NZ Technologies, a Vancouver-based technology firm, developed an interactive hologram device to assist surgeons and radiologists at British Columbia’s Surrey Memorial Hospital.
The system, called Tipso – or “touchless interaction with PACs in sterile operation” – is designed to project a holographic menu with all the controls for the picture archiving & communication system directly onto the patient’s bed drape, within the sterile field.
During surgeries, surgeons and radiologists often have to leave the sterile surgery room and remove their surgery gear to look at radiology images of their patient using PACs, a radiology image server installed in hospitals. Once they’re done, the surgeons scrub up again and head back to surgery. The process of re-sterilization adds time to each procedure and can increase the patient’s risk of infection. Tipso is designed to remove that risk, according to NZ Technologies founder and CEO Nima Ziraknejad.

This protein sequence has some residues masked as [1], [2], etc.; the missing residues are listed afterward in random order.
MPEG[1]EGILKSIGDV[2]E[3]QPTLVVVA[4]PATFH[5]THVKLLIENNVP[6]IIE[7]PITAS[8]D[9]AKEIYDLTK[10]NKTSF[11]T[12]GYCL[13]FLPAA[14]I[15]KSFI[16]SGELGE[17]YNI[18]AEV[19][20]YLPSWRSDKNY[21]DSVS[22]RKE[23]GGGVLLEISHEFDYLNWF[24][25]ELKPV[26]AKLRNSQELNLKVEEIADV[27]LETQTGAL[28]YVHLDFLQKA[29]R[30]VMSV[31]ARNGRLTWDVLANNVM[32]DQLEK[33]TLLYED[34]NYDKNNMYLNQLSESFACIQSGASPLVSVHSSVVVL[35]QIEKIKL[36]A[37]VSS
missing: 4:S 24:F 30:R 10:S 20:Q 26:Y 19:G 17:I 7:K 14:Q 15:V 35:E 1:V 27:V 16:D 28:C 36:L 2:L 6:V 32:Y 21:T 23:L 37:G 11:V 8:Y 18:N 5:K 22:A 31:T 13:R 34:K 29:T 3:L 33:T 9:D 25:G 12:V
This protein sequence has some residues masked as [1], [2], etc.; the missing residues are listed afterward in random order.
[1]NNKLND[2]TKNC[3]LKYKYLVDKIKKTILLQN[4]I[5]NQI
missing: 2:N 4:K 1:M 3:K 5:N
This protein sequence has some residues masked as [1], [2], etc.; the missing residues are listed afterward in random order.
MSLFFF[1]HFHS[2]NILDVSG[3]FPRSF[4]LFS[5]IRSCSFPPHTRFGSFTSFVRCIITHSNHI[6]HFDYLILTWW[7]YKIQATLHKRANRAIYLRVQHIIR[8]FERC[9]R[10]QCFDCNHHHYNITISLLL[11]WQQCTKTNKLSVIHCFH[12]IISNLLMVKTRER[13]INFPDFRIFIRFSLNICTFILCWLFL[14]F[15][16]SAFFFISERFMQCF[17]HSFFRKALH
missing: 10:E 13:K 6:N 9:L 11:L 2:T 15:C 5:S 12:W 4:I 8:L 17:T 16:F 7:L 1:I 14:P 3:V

“To visualize Tipso, imagine a surgeon in an operation looking at a patient’s CT image on the monitors,” Ziraknejad explained to Business Vancouver. “He looks down to see a virtual zoom icon that is holographically projected over the surface of the bed where the operation is happening. He twirls his finger over it to zoom in on the image. This is what Tipso does – it allows a surgeon to easily control patient images directly from the operating space.”
Drs. David Liu and Behrang Homayoon, radiologists at Vancouver General Hospital, reached out to NZ Technologies about the Tipso device in an attempt to reduce the time of lengthy surgical procedures. After incorporating Tipso into their operating rooms, Liu and Homayoon reported that the device reduced operating times as much as 15%.
The technology is integrated with surgery rooms at Surrey Memorial Hospital, where surgeons perform over 450 surgeries each day. James Bond, head of thoracic surgery at the hospital, said the value of the device comes from “coordinating my operations with imaging while staying at the bed because I don’t want to scrub out of the case. Also, staying cognitively focused is very important during the surgery as to not take attention away.”